Japanese writing is a lot smaller... something like less
                    than 20%.
2021/10/17 [General] UID:1000 Activity:popular
10/17   

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news.yahoo.com/s/ap/20090304/ap_on_re_as/as_japan_reading_japanese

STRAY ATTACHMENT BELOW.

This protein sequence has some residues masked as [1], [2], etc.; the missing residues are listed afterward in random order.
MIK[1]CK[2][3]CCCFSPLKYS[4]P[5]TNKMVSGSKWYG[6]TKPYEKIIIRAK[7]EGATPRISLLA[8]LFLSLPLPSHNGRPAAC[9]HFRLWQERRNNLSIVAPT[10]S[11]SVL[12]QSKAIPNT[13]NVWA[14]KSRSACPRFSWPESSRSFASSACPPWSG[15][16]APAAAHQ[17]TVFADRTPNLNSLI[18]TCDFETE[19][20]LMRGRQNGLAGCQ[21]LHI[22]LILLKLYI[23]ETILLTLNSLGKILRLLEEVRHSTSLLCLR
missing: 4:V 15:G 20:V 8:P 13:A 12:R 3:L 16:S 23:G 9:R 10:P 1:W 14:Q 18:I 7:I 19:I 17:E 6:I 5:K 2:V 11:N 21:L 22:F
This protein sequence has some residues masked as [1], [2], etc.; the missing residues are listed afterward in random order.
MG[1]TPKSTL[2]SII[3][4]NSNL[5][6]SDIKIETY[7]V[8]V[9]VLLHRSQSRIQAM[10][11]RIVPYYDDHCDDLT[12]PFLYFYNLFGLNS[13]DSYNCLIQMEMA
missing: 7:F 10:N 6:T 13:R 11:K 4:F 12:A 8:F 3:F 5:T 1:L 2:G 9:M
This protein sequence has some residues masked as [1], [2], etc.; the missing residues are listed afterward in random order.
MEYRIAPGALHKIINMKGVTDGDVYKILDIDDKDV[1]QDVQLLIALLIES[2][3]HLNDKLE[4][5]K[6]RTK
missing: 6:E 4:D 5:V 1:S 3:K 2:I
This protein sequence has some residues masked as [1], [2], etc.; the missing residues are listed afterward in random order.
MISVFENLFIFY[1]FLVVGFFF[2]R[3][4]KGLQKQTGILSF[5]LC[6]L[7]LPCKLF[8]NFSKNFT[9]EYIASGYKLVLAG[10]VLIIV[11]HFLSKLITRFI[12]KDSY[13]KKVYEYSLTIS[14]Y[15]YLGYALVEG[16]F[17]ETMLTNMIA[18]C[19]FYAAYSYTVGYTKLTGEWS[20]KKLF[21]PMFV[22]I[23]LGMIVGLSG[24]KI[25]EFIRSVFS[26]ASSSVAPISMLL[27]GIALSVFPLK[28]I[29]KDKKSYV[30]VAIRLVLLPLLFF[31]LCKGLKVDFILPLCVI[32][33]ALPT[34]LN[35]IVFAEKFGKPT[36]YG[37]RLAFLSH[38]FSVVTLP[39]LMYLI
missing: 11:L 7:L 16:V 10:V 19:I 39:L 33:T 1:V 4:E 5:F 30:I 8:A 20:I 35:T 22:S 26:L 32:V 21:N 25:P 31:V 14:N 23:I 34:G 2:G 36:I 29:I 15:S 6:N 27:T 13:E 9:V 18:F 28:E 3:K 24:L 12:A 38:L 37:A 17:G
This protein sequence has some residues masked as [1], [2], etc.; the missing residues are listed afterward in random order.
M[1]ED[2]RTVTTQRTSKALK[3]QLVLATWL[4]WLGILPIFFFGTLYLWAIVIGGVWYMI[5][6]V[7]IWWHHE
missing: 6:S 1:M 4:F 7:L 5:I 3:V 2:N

Japanese Prime Minister Taro Aso checks after writing calligraphy reading AP - Japanese Prime Minister Taro Aso checks after writing calligraphy reading 'Reassurance and Energy' at ... TOKYO - Reading Japanese isn't easy -- even for the Japanese. He's made so many public blunders that an opposition lawmaker tried to give him a reading test during a televised session of parliament. The Japanese leader bungled the word for "frequent," calling Japan-China exchanges "cumbersome" instead. Another time, he misread the word "toshu" (follow), saying "fushu" -- or stench -- and sounded as if he were saying government policy "stinks." While the media and Aso's political rivals have been quick to heap ridicule, many Japanese have seen a bit more of themselves in Aso's goofs than they would like to admit. Since his missteps, books designed to improve reading ability have become all the rage. Aso's nemesis is his mother tongue's notoriously tricky mishmash of Chinese characters and its two sets of indigenous syllabaries. Just reading the newspaper requires knowledge of about 2,000 characters. Most characters have several different pronunciations depending on the context. For instance, the two characters in the prime minister's surname can be read several ways. The first character, which means linen, is pronounced "asa" or "ma." The second -- meaning life, raw, or to occur or grow -- can be pronounced "nama," "sei," "sho," or "ki," to list just a few possibilities. During last month's televised parliament session, opposition lawmaker Hajime Ishii chided Aso for his stumbles, saying: "We'd better discuss Chinese characters." Then holding up a cardboard panel with a list of a dozen words, he asked: "Can you handle them?" Aso refused to take the impromptu test, but Ishii didn't back down. "Today, those who can't read Chinese characters are scoffed at, and people are rushing to buy textbooks," he said. One titled, "Chinese Characters that Look Readable but are Easily Misread," released a year ago, has sold more than 800,000 copies -- most of them since Aso's mistakes first got national attention in November, said Yukiko Sakita, a spokeswoman for Futami Shobo Publishing Co. "As far as the book ranking is concerned, Mr Aso beat Mr Obama." Gossip magazines have compiled lists of words Aso has misread and blamed the prime minister's love of comic books, or "manga," for his weakness. At a school in Aso's hometown, Fukuoka, children who make reading mistakes are called "little Taros." Aso's gaffe over Japan's relationship with China occurred in a speech in November, when instead of saying the countries' exchanges were "hinpan," or frequent, he proclaimed them "hanzatsu," or cumbersome. His most embarrassing stumble, however, was over the word "unprecedented," which takes three Chinese characters to write. He read the third character incorrectly, saying "mee-zoh-you" instead of "mee-zoh" -- such a basic mistake that it would turn a high school kid's face red. Aso may be trying too hard, said Finance Minister Kaoru Yosano, respected statesman and grandson of a renowned poet. "Some people just fall deeper into trouble the harder they try," he said. Some pundits have acknowledged Aso isn't alone in the struggle with the written word. "It's not just Aso," columnist Kenichiro Horii wrote in a recent issue of the Weekly Bunshun magazine. "I feel awkward ridiculing someone else's reading mistakes. According to a 2007 government survey, one-fifth of Japanese 16 or older often encounter Chinese characters they cannot read, while one-third have trouble writing them without looking them up. Nearly half said they still need to master the 2,000 characters considered necessary for daily life. "Japanese is difficult," the best-selling primer on reading said. Sudanese President Omar al-Bashir attends a graduation ceremony at an air force academy near Khartoum, Sudan, Wednesday, March 4, 2009. Sudan denounced an international tribunal that issued an arrest warrant against its president Wednesday on charges of war crimes and crimes against humanity, calling it a 'white man's court' that aims to destabilize the country. The information contained in the AP News report may not be published, broadcast, rewritten or redistributed without the prior written authority of The Associated Press.